I do think the only basis for Trump resistance has to be a realistic assessment of who he is and what he's doing at any given time. The anti-Trump media and social media has been, overall, really detached from reality. One thing is that we've reached the point where people really believe the point of communication is not to say the truth, but to manipulate people's minds. But even on that theory the thing has been ridiculous.
Really, on Twitter, and live, people routinely do things like 'sociopathic white suprematist.' People sincerely purport to be diagnosing him as insane. There is no reason to think that at all. And then the way people react makes a stray anti-Streep Tweet seem equivalent to building a wall or something. Really, just tweeting loosely is enough to convince David Brooks or Frank Bruni or Radley Balko or Stephen Pinker that you are literally insane. Nor is there any plausible reason for 'white supremacism,' alright? It's obvious to a whole demographic that he's a white supremacist, but then they go to something published in Breitbart 5 years ago, or constructing elisions around the term 'nationalism.' The idea is not to make the most hyperbolic charge on the theory that it will hype up the resistance. The point has to be to say something true, or else no one should listen to you at all.
Just one example: this shipload of hysterical abuse by nicholas bourbaki, tweeted by pinker and others. I'm all like: christ, ever heard of ad hominem? to which the reply all around was: no this is a sober assessment of the man's personality: "a corrupt, emotionally unstable demagogue and white nationalist fellow-traveler." (wait, fellow-traveller?: maybe they don't know that's a mcarthyite strategy for guilt by association).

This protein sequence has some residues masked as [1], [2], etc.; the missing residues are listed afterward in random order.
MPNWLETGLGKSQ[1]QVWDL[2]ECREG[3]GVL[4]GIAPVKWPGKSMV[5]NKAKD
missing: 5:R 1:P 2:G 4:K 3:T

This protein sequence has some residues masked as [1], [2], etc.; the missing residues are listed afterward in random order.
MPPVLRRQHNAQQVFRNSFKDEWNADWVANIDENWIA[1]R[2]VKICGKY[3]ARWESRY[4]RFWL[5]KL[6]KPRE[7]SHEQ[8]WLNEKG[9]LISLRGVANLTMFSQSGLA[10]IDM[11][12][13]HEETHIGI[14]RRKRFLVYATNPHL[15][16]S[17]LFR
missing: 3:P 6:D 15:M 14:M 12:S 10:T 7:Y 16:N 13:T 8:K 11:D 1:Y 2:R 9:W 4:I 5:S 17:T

I've been in a number of Twitter exchanges in which people are ragging on Trump's IQ and his taste, and then claiming to be engaged in a sober statement of the facts. Very amazingly self-deluded. Now, the audience for all the extreme abuse is people who already agree; obviously, it's not intended to reach out to or convince anyone who is not already convinced. It is not going to help. And people who were representing their politics as reality-based and reason-oriented last week really sound like completely irrational fanatics, all the time, and it comes in unanimous repetitive phrases: one repeats them as emblems of membership. It is as or more partisan, and just as rigidly and irrationally partisan, as the tea party, or Republicans in Congress with regard to Obama, etc.
Each in its own way, the Trump and anti-Trump rhetoric is focused extremely on exclusion, on separating the right sort of people from the wrong sort. Definitely is an elitism/anti-elitism flavor. But vilifying the 'white working class' or condemning all concerns as boiling down to racism: those things will just make this whole 'two nations' thing worse and worse.